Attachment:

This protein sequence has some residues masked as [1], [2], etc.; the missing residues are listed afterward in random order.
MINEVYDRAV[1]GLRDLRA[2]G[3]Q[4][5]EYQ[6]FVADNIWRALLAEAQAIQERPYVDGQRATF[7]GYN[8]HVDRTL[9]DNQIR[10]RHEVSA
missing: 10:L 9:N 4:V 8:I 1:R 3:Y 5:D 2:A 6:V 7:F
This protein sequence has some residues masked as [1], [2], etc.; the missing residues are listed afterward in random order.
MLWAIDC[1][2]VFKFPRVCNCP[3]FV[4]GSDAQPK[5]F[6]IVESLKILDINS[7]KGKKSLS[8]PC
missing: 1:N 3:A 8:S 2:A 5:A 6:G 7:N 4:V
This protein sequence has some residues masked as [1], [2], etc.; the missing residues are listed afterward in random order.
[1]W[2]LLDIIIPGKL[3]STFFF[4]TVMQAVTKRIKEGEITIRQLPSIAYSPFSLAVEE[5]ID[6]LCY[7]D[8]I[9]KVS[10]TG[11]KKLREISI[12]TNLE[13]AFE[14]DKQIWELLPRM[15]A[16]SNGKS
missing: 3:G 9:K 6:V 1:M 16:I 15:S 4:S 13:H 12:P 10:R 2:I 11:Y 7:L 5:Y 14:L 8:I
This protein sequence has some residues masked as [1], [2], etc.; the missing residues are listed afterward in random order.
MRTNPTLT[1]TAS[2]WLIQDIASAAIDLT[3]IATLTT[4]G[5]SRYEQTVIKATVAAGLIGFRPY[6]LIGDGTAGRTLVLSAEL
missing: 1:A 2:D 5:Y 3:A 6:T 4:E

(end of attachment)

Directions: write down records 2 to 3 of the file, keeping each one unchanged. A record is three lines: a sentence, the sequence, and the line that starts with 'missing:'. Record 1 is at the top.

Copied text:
This protein sequence has some residues masked as [1], [2], etc.; the missing residues are listed afterward in random order.
MLWAIDC[1][2]VFKFPRVCNCP[3]FV[4]GSDAQPK[5]F[6]IVESLKILDINS[7]KGKKSLS[8]PC
missing: 1:N 3:A 8:S 2:A 5:A 6:G 7:N 4:V
This protein sequence has some residues masked as [1], [2], etc.; the missing residues are listed afterward in random order.
[1]W[2]LLDIIIPGKL[3]STFFF[4]TVMQAVTKRIKEGEITIRQLPSIAYSPFSLAVEE[5]ID[6]LCY[7]D[8]I[9]KVS[10]TG[11]KKLREISI[12]TNLE[13]AFE[14]DKQIWELLPRM[15]A[16]SNGKS
missing: 3:G 9:K 6:V 1:M 16:I 15:S 4:S 13:H 12:P 10:R 2:I 11:Y 7:L 5:Y 14:L 8:I